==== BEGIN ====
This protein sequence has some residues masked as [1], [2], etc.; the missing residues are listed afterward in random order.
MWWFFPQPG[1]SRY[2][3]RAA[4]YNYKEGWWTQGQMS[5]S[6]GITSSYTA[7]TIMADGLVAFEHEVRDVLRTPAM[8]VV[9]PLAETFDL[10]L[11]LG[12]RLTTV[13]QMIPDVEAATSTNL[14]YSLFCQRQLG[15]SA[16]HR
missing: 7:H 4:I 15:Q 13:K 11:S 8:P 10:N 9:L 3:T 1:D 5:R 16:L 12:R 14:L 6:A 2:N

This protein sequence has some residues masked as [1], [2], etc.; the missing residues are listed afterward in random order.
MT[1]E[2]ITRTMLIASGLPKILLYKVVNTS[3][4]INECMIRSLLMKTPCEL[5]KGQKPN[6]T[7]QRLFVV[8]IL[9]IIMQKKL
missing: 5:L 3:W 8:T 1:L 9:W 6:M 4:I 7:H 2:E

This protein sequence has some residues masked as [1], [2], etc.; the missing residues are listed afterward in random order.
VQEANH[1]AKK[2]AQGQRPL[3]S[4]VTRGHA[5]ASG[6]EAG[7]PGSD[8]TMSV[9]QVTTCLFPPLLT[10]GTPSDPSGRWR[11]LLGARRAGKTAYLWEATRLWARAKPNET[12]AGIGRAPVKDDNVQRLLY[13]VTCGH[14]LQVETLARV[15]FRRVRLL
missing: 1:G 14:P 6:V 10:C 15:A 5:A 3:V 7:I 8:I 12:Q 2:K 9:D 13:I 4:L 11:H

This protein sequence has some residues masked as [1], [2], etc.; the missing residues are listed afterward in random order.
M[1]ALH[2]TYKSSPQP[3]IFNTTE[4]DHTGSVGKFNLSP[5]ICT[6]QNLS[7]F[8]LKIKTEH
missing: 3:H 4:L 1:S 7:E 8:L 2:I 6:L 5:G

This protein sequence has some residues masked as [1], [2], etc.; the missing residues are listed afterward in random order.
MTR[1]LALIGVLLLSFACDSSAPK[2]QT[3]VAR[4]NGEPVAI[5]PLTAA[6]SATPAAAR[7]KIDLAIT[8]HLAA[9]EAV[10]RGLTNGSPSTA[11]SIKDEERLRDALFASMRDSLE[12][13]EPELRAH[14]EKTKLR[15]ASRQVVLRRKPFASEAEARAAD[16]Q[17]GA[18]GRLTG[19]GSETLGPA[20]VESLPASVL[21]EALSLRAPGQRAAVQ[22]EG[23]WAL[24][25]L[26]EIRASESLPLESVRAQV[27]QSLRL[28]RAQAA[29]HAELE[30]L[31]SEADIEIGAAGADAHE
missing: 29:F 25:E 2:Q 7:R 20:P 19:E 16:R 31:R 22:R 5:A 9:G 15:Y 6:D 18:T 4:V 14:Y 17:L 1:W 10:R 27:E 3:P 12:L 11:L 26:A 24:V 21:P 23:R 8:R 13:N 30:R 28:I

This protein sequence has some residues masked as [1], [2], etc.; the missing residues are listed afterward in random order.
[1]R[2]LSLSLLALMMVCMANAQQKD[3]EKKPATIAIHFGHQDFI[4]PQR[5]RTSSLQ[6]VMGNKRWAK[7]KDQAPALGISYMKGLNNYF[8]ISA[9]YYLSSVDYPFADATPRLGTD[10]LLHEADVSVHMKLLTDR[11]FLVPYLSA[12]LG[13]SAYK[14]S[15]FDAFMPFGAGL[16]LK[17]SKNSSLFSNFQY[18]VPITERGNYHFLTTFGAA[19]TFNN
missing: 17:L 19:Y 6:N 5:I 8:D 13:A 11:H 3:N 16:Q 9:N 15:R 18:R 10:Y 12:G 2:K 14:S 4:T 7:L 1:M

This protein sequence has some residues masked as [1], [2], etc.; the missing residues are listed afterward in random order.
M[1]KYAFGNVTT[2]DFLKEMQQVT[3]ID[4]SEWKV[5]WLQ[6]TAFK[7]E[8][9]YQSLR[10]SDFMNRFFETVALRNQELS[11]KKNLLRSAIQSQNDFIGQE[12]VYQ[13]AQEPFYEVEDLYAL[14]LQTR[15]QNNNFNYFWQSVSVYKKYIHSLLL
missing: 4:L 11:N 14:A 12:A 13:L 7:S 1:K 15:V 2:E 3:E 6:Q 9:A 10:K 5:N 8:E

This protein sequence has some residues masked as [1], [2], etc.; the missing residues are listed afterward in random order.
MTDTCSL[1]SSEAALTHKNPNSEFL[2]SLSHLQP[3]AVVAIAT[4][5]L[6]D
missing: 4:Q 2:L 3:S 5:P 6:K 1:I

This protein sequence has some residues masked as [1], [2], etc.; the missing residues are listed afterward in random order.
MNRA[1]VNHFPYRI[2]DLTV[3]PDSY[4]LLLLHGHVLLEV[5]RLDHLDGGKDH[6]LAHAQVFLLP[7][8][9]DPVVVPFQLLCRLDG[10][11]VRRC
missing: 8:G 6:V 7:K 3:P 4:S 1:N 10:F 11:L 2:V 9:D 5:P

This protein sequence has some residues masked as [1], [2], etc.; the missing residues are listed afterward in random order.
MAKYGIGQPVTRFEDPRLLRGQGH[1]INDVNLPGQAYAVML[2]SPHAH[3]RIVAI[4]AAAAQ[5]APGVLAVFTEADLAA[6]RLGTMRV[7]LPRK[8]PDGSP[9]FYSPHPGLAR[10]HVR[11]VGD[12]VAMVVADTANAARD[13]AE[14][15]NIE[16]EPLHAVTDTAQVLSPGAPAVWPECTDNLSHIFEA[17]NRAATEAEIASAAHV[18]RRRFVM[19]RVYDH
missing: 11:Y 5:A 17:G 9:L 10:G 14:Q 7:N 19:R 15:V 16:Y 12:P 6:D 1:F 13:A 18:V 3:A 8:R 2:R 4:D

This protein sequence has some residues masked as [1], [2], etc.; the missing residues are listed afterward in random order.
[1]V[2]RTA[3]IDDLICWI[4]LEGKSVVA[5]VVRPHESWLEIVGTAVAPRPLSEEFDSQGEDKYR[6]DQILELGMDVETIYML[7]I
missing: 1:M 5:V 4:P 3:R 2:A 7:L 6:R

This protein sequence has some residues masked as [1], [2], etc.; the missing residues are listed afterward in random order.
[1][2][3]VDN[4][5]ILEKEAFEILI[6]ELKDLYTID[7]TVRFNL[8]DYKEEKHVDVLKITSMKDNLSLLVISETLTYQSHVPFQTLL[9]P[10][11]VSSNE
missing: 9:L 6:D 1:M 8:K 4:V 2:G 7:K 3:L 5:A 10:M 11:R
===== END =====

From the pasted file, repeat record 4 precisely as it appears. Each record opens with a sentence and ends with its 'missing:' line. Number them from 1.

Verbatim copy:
This protein sequence has some residues masked as [1], [2], etc.; the missing residues are listed afterward in random order.
M[1]ALH[2]TYKSSPQP[3]IFNTTE[4]DHTGSVGKFNLSP[5]ICT[6]QNLS[7]F[8]LKIKTEH
missing: 3:H 4:L 1:S 7:E 8:L 2:I 6:L 5:G